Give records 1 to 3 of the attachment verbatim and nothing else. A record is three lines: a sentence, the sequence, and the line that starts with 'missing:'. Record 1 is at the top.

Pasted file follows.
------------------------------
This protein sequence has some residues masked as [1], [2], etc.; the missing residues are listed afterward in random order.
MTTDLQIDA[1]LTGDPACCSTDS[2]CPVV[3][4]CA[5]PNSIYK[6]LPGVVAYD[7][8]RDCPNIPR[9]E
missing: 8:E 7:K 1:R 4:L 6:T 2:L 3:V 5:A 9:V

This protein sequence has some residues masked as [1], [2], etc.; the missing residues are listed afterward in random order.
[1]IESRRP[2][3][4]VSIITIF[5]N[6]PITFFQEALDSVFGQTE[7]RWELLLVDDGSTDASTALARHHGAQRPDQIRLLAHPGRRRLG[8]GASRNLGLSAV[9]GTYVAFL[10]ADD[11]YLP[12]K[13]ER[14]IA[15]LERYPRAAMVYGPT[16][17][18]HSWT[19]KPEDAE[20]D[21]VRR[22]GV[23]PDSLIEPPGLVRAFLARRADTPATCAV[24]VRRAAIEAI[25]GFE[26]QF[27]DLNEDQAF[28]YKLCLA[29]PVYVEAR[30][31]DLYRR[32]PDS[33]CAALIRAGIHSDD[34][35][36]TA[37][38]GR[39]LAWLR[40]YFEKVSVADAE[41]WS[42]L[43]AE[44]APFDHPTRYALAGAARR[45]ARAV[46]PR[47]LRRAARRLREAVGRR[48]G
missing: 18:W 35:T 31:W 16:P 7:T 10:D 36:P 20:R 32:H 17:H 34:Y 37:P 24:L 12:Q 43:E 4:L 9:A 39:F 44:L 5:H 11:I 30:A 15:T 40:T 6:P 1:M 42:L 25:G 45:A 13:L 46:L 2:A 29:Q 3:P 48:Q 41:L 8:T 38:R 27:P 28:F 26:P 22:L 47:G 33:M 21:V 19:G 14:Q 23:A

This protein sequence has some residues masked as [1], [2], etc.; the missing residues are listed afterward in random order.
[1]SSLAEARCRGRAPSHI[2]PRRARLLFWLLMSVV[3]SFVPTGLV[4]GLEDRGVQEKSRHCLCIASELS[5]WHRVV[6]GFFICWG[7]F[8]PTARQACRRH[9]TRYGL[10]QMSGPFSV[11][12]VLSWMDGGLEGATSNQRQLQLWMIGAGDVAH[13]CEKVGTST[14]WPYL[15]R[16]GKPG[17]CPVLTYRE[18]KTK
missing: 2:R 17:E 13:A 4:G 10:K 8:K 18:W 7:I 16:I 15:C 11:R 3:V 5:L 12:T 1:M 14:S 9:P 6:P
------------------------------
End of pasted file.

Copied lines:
This protein sequence has some residues masked as [1], [2], etc.; the missing residues are listed afterward in random order.
MTTDLQIDA[1]LTGDPACCSTDS[2]CPVV[3][4]CA[5]PNSIYK[6]LPGVVAYD[7][8]RDCPNIPR[9]E
missing: 8:E 7:K 1:R 4:L 6:T 2:L 3:V 5:A 9:V

This protein sequence has some residues masked as [1], [2], etc.; the missing residues are listed afterward in random order.
[1]IESRRP[2][3][4]VSIITIF[5]N[6]PITFFQEALDSVFGQTE[7]RWELLLVDDGSTDASTALARHHGAQRPDQIRLLAHPGRRRLG[8]GASRNLGLSAV[9]GTYVAFL[10]ADD[11]YLP[12]K[13]ER[14]IA[15]LERYPRAAMVYGPT[16][17][18]HSWT[19]KPEDAE[20]D[21]VRR[22]GV[23]PDSLIEPPGLVRAFLARRADTPATCAV[24]VRRAAIEAI[25]GFE[26]QF[27]DLNEDQAF[28]YKLCLA[29]PVYVEAR[30][31]DLYRR[32]PDS[33]CAALIRAGIHSDD[34][35][36]TA[37][38]GR[39]LAWLR[40]YFEKVSVADAE[41]WS[42]L[43]AE[44]APFDHPTRYALAGAARR[45]ARAV[46]PR[47]LRRAARRLREAVGRR[48]G
missing: 18:W 35:T 31:W 16:P 7:T 10:D 36:P 20:R 32:H 17:H 34:Y 37:P 24:L 12:Q 43:E 4:L 9:A 39:F 44:L 5:H 11:I 30:A 15:T 40:T 6:P 1:M 42:L 25:G 45:A 13:L 46:L 2:A 29:Q 3:P 48:Q 41:L 8:T 38:R 27:P 28:F 26:P 22:L 47:G 33:M 21:V 19:G 14:Q 23:A

This protein sequence has some residues masked as [1], [2], etc.; the missing residues are listed afterward in random order.
[1]SSLAEARCRGRAPSHI[2]PRRARLLFWLLMSVV[3]SFVPTGLV[4]GLEDRGVQEKSRHCLCIASELS[5]WHRVV[6]GFFICWG[7]F[8]PTARQACRRH[9]TRYGL[10]QMSGPFSV[11][12]VLSWMDGGLEGATSNQRQLQLWMIGAGDVAH[13]CEKVGTST[14]WPYL[15]R[16]GKPG[17]CPVLTYRE[18]KTK
missing: 2:R 17:E 13:A 4:G 10:K 8:K 18:W 7:I 16:I 15:C 11:R 3:V 5:L 12:T 1:M 14:S 9:P 6:P